[Foundation-l] encouraging women's participation

phoebe ayers phoebe.wiki at gmail.com
Tue Jun 22 21:59:08 UTC 2010

On Mon, Jun 21, 2010 at 4:10 PM, Tim Landscheidt <tim at tim-landscheidt.de> wrote:
>  While I appreciate the efforts to encourage wider partici-
> pation, IMHO we should make sure that we keep the quality of
> our "products" and our "human resources" in mind. No edits
> at all may be better than one edit in ten days for probably
> 99% of the population. And I don't think that we will at-
> tract the right 1% who will wander the libraries and the web
> in search of the missing pieces of information, tackle thick
> books and pause before clicking on the "Save" button to es-
> timate whether their edit will find the approval of their
> peers, by emphasizing that editing is easy or fun - because
> it isn't. And it probably shouldn't be.
> Tim

spoken like a true wikipedian :)

(are you sure that editing isn't fun, though? I'm pretty sure that if
most of us didn't derive at least some joy from it (at some point in
our editing careers) we wouldn't be here having this conversation.)

I find it helpful to translate the question of whether editing is an
inherently elitist activity -- as it may well be -- by thinking of
analogies in the sphere of my day job, which is being a librarian in a
big university library.

To be a librarian -- or even to be a successful grad student or
professor -- you have to really, really like to do research. A lot.
You have to find true pleasure and satisfaction in chasing down the
world's most obscure references or figuring out how to make sense of
the literature on some topic. You have to be a total research nerd, in
other words.

But we cannot do research *for* every single student who wanders
through our doors (I serve a school of 30,000 people). We have to help
them figure it out how to do it themselves. And there's been a real
push in the last 20 years or so to move academic librarianship from
the model of the cranky old scholar who might let you touch the books,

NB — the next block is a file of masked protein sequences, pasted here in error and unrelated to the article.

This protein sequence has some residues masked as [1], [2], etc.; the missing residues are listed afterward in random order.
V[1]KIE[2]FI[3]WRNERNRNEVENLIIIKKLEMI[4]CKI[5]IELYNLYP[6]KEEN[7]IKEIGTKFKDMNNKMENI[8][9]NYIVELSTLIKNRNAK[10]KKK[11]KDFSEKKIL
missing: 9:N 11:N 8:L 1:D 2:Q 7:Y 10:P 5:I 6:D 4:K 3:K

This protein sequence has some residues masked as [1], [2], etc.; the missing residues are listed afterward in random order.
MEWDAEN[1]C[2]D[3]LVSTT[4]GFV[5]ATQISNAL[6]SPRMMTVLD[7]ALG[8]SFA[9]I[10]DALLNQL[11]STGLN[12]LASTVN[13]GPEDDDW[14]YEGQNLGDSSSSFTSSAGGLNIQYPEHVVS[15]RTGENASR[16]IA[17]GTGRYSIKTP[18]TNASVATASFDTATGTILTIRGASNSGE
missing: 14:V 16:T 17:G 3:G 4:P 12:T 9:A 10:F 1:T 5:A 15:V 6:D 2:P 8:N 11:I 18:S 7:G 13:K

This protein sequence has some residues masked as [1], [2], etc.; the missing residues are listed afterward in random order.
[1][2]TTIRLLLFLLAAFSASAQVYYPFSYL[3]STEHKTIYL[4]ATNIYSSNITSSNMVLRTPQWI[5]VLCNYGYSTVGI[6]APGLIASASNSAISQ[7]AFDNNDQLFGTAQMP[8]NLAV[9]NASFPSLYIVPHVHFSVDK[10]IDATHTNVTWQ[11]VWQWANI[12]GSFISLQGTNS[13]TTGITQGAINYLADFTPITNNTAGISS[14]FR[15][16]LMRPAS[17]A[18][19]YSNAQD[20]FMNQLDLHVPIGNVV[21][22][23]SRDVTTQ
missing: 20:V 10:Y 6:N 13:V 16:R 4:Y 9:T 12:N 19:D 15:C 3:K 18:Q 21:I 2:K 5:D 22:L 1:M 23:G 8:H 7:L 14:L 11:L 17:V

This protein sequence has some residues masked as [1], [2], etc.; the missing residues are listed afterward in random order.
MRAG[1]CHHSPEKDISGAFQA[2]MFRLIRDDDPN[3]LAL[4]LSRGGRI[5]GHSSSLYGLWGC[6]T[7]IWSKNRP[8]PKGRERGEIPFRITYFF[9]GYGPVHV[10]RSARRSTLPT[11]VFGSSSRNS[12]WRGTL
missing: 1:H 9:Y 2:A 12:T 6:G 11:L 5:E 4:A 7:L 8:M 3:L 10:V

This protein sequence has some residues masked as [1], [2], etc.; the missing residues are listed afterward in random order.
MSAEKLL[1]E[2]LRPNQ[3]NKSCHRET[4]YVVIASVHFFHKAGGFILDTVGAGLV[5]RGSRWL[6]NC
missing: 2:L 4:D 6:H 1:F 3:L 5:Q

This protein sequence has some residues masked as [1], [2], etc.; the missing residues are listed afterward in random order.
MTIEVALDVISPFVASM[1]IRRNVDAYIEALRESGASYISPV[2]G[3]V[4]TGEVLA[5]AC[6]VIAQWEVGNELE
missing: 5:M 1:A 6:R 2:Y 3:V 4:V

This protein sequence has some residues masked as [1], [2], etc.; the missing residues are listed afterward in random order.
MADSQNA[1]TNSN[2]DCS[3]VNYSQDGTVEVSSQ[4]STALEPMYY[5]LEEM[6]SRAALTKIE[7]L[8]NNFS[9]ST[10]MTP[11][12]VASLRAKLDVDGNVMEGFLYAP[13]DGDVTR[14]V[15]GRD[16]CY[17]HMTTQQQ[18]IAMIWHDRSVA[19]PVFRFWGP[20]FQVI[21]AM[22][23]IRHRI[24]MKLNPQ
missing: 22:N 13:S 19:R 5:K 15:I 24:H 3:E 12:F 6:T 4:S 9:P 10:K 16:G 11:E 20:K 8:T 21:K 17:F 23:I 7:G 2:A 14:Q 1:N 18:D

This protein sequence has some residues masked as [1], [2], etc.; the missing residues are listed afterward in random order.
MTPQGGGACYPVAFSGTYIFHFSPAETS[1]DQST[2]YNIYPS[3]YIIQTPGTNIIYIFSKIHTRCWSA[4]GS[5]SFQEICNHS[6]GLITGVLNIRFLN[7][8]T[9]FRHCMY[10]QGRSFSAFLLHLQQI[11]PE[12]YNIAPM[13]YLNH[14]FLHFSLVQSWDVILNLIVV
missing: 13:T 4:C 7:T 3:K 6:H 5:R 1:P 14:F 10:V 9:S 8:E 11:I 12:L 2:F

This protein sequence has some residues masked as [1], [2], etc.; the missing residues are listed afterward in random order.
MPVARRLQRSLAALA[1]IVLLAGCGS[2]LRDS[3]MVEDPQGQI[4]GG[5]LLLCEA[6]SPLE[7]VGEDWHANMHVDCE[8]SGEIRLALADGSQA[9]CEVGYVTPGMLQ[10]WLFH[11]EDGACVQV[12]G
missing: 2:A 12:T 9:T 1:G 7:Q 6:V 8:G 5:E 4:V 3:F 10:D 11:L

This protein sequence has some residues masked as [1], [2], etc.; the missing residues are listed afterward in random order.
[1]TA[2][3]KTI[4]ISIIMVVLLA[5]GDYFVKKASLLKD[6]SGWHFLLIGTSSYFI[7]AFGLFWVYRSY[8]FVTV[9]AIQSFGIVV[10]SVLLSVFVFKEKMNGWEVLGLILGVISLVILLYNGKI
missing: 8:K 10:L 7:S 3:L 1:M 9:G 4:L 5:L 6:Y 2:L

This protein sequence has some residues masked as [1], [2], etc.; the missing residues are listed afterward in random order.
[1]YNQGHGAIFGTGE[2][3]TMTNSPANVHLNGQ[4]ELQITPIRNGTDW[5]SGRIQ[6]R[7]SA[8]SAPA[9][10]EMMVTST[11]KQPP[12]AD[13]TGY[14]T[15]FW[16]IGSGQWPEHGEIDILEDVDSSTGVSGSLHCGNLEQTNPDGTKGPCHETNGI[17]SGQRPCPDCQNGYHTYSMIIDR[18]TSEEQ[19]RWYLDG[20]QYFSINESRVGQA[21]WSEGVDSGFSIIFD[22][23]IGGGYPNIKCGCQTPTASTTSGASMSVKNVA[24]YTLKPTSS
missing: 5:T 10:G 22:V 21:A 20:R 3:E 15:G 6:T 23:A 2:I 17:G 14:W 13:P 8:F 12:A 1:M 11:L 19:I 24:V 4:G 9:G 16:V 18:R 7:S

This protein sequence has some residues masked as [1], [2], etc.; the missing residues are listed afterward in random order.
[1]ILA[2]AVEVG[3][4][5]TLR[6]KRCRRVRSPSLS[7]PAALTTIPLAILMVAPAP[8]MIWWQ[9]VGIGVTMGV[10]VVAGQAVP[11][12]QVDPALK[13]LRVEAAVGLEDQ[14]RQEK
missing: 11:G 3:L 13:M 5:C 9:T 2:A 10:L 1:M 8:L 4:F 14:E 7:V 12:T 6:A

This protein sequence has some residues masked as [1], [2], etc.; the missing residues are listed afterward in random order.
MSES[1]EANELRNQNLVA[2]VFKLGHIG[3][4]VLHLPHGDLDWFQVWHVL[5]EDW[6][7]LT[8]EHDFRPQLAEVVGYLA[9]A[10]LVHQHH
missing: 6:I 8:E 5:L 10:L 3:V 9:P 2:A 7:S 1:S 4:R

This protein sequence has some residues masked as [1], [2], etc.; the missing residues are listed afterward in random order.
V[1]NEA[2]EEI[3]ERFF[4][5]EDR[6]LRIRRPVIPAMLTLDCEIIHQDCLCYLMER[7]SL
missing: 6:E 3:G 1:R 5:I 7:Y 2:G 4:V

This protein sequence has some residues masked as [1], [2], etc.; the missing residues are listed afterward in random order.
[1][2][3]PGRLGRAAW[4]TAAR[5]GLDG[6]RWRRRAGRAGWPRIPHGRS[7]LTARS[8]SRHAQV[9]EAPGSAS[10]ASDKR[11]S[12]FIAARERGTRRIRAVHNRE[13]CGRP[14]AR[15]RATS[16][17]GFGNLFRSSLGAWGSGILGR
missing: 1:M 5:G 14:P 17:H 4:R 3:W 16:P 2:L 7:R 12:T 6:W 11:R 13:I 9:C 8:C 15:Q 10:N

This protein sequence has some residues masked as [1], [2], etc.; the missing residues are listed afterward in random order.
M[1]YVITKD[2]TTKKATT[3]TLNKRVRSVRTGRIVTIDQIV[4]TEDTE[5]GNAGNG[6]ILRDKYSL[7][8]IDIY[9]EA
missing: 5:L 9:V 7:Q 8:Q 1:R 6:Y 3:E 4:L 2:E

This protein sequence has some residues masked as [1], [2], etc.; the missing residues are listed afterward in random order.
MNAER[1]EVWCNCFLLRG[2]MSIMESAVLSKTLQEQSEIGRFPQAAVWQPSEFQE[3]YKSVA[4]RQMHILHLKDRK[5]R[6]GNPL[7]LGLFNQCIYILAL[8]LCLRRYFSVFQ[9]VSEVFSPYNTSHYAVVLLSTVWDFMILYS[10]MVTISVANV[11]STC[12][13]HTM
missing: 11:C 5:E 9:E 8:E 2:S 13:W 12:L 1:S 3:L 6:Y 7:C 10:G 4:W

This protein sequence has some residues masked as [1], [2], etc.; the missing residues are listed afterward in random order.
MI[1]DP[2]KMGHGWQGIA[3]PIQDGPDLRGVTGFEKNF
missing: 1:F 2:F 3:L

to the model of teaching "information literacy" -- how to research and
evaluate information for yourself. I do a whole lot of teaching, and
it can be frustrating to watch student after student work on their
papers and do a bad job of their research and their bibliographies,
and complain about how it's not easy to do research, when you know
that it's possible to do it better. But my job is not to do it all for
them: it's also to aid them along the paths of becoming scholars
themselves. There's a real temptation to say "research isn't supposed
to be easy! It's supposed to be a rite of passage into the academy!
Get a backbone, kids!" But I think collectively in the profession we
have basically come to the understanding that taking that attitude
doesn't make it any easier for non-librarians and non-academics to
navigate our crazy, unusable systems -- doesn't make people of any age
any more likely to actually do research -- and that maybe, just maybe,
if we do enough outreach, and work enough on making our systems easier
and better, we'll reach more people overall as well as only the people
that are predisposed to become information nerds themselves.

I think of Wikipedia the same way. Sure, not everyone wants to or has
the ability to edit. And hey, there's a lot to be said for being
motivated enough to do it that you learn the systems without any help,
becoming a part of the community the way most of us did. But just
relying on those mechanisms does restrict our editor base a lot, and
saying that only those people willing to jump through many interface
and social hoops can join the club is just as unhelpful for our
worldwide community of researchers and writers -- and the world of
scholarship in general -- as keeping the books chained up in the
library was.

-- phoebe

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